NY lawmakers want to restrict rap lyrics as trial evidence


A pair of state lawmakers are moving to restrict prosecutors from using rap lyrics as evidence in criminal trials, arguing using music in courtrooms infringes on New Yorkers’ First Amendment protections.  

The “Rap Music on Trial” legislation, spearheaded by state Sens. Brad Hoylman and Jamaal Bailey, would change state criminal procedure law in order to bar prosecutors from using artists’ “creative or artistic expression” against them unless they provide “clear and convincing proof” of a direct connection between the work and the alleged crime.

If signed into law, the measure would bolster free speech protections in the Empire State by making sure that defendants are tried exclusively with evidence of criminal conduct, “not the provocative nature of their artistic works and tastes,” reads a portion of the bill text.

State Senator Jamaal Bailey
State Sen. Bailey said hip-hop shouldn’t be scrutinized at a higher level than other forms of creative expression.
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“The right to free speech is enshrined in our federal and state constitutions because it is through this right that we can preserve all of our other fundamental rights,” Bailey (D-The Bronx) said Wednesday in a statement.

“The admission of art as criminal evidence only serves to erode this fundamental right, and the use of rap and hip-hop lyrics in particular is emblematic of the systemic racism that permeates our criminal justice system.

The legislation — S7527, introduced Wednesday — does not yet have an equivalent in the State Assembly. Reps for Gov. Kathy Hochul did not respond to a request for comment.

According to the bill, the “concerning” tactic of using an artist’s lyrics against them in a court, hinders free expression, and “warp[s] criminal courts into instruments for suppressing provocative speech.”

Brad Hoylman
State Sen. Brad Hoylman said the legislation is aimed at protecting First Amendment rights.
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“Art is creative expression, not a blueprint of criminal plans. Yet we’ve seen prosecutors in New York and across the country try to use rap music lyrics as evidence in criminal cases, a practice upheld this year by a Maryland court,” said Hoylman (D – Manhattan). “It’s time to end the egregious bias against certain genres of music, like rap, and protect the First Amendment rights of all artists.”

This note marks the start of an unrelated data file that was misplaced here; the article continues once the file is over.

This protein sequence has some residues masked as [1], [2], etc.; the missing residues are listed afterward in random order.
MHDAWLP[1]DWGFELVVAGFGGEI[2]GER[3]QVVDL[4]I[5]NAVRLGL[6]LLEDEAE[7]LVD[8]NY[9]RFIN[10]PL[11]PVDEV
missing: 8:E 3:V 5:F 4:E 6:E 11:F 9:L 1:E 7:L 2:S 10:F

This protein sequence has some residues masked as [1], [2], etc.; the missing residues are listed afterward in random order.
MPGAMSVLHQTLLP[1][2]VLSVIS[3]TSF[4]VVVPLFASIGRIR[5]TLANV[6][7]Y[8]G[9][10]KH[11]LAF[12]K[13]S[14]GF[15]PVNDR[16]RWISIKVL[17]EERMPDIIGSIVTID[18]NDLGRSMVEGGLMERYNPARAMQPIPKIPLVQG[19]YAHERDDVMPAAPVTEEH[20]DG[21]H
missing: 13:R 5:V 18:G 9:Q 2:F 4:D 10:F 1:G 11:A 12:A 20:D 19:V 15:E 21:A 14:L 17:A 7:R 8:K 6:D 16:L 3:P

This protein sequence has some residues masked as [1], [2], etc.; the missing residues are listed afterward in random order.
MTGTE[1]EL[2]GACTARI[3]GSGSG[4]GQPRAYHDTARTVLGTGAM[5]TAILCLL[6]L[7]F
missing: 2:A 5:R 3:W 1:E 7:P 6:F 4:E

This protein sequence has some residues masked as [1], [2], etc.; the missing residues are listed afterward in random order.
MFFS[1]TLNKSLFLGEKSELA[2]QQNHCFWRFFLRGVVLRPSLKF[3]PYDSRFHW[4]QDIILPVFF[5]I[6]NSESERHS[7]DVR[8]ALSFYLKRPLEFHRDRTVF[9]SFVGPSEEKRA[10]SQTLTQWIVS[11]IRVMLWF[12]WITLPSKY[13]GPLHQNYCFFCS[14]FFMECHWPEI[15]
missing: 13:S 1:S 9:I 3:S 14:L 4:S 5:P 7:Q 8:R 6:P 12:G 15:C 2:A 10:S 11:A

Rapper’s songs have in recent years been used in courtrooms

In 2019, federal prosecutors used music videos featuring Tekashi 6ix9ine, whose real name Daniel Hernandez, as “context” in a case against Nine Trey Bloods Gang members accused of kidnapping and robbing the vulgar, rainbow-haired singer.

A judge in 2018 approved a prosecutor’s request for a lengthened sentence due to a rapper’s alleged gang activities that he broadcast on social media and featured the alleged killings in song lyrics.

The American Civil Liberties Union has for years fought against the legality of using rap lyrics as evidence, recently labeling it “unconstitutional.”

In 2014, a New Jersey state supreme court judge ruled that rap lyrics could not be used against a defendant, writing “simply because an author has chosen to write about certain topics, he or she has acted in accordance with those views.”

The judge noted at the time that one could not reasonably conclude that Bob Marley literally fired a gun at a sheriff due to him singing the 1973 hit “I Shot the Sheriff.”

Additional reporting by Bernadette Hogan

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